Structured around the seasons of the year in a remote village in the high Atlas Mountain Valley in Morocco, Hadid captures the delicate and intimate moments in the life of the 16-year-old Khadija in her new film, House in the Fields. Daily life in this extraordinary place unfolds through the cooking, eating and quiet conversations held in private spaces in a slow and measured pace. The family members also directly address the camera, and tell their story.
Over the years, filmmaker Tala Hadid has moved her career step by step towards the Berlinale. Her 2005 college thesis film Your Dark Hair Ihsan, won a Kodak prize, a student Academy Award and the Panorama Short Prize in Berlin in 2006 and her new film, House in the Fields, was awarded funds from Final Cut after being shown at the Venice Film Festival in 2015. Her latest offering delivers a beautifully simple rendering of daily life in the village, capturing intensely intimate conversations between teens – both friends and sisters. We see two young girls converse under the trees to discuss their roles as women and their newly won equal rights for women in Morocco. They watch TV so they get wind of what is happening outside the Valley.
Khadija wants to be a lawyer. Her older sister, Fatima, had to stop school because she is engaged to be married. As we watch the interactions and flow of daily life, we wonder if the old embedded culture will change with the establishment of such progressive laws. The daily work of survival, hand-hoeing the fields, cutting wood, milking goats, snacking from the bounty of the trees and collecting grass in large baskets seem incompatible with the girls ambitions.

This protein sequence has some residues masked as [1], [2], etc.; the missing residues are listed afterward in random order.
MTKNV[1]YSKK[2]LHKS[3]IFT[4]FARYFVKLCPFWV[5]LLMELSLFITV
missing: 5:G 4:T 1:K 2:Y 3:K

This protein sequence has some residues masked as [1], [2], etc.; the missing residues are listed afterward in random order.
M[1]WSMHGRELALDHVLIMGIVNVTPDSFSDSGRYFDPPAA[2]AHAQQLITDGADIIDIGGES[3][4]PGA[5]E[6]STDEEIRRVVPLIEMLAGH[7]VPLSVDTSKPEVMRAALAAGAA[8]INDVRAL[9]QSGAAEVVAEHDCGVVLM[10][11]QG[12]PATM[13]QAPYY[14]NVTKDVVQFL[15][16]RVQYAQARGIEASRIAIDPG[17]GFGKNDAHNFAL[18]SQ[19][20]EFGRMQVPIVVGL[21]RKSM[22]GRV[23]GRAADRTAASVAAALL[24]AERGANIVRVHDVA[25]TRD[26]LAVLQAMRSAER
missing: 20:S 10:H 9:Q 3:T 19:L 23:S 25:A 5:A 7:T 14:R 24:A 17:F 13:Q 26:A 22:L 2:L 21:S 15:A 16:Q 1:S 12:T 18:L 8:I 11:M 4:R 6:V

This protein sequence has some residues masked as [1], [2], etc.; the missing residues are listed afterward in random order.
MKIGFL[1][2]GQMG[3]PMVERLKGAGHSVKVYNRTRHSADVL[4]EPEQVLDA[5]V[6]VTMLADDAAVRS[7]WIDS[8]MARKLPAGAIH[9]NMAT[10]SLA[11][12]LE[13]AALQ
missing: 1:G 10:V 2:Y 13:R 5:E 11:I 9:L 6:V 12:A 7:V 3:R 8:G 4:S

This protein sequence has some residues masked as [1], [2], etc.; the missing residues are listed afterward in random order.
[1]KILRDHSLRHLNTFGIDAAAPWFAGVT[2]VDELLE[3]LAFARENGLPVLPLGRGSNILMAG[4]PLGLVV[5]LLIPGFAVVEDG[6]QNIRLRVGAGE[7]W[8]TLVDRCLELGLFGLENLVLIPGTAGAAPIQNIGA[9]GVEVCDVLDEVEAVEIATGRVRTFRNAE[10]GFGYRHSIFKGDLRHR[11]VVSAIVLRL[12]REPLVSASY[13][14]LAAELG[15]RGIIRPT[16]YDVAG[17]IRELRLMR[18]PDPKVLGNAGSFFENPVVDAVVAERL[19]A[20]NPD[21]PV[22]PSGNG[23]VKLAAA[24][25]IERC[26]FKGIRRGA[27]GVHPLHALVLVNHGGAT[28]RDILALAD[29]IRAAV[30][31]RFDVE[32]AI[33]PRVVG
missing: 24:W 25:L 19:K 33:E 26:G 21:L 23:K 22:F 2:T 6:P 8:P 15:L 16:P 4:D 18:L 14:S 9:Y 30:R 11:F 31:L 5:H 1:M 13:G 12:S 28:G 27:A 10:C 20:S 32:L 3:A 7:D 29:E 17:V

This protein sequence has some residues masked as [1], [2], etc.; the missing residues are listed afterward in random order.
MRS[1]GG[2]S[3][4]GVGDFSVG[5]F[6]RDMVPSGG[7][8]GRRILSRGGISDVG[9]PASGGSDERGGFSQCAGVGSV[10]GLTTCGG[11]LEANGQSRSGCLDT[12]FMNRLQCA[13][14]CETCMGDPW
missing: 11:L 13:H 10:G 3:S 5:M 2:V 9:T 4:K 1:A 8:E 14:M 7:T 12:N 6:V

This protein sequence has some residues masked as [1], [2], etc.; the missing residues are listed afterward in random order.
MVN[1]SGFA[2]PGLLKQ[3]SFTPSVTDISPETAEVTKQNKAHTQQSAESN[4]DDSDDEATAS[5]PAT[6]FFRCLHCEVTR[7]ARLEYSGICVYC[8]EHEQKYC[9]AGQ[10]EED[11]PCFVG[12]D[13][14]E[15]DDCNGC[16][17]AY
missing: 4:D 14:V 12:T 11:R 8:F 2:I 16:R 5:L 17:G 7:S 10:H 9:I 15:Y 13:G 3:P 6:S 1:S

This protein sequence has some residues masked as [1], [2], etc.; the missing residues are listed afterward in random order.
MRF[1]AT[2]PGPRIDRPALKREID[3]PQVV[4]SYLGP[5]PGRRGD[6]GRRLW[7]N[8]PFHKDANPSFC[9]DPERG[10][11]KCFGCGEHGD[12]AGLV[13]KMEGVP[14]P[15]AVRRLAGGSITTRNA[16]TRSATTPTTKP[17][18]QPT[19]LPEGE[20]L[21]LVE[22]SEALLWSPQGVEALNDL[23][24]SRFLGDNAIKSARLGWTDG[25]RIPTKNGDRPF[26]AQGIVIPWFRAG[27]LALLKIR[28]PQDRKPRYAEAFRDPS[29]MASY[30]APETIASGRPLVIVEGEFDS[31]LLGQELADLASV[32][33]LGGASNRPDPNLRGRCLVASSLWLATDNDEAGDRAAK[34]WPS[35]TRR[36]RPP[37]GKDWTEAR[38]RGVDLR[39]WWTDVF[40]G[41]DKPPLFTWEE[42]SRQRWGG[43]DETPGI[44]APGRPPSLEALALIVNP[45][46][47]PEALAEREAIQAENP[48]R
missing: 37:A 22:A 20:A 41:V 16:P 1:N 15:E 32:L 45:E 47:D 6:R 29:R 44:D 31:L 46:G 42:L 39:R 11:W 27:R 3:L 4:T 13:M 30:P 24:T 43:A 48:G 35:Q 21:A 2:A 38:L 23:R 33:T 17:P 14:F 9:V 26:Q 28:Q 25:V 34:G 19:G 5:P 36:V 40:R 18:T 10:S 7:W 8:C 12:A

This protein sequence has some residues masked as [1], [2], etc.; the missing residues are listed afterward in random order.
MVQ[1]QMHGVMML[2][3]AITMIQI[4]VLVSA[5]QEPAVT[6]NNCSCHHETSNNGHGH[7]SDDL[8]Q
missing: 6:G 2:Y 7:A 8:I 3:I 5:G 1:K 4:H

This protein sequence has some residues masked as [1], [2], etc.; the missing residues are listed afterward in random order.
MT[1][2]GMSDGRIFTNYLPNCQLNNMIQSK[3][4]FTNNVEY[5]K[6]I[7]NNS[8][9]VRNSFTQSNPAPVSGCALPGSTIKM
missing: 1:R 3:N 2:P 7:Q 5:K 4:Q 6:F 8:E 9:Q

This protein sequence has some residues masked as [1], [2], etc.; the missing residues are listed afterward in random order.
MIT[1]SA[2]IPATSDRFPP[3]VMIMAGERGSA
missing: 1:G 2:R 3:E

Hadid visited the area repeatedly and waited for weeks before finally feeling immersed enough to take out the camera. She and one assistant shot the film during repeated visits to the remote village, a village which does not even have a real road connecting it to the rest of Morocco. Passing through this region to film her previous movies, she knew the area had real potential and felt strongly that the culture needed to be documented before a planned road brought irreversible changes. The proper road never came, so though we hear the kids noticing cars passing, the impending passing of the culture may, at least for now, be delayed.
Beautifully intimate and charged with the sense of inevitable change to come, this prescient production, embellished with minimal sound and a fantastic spectacle of celebration for an ending, makes House in the Fields well worth the journey.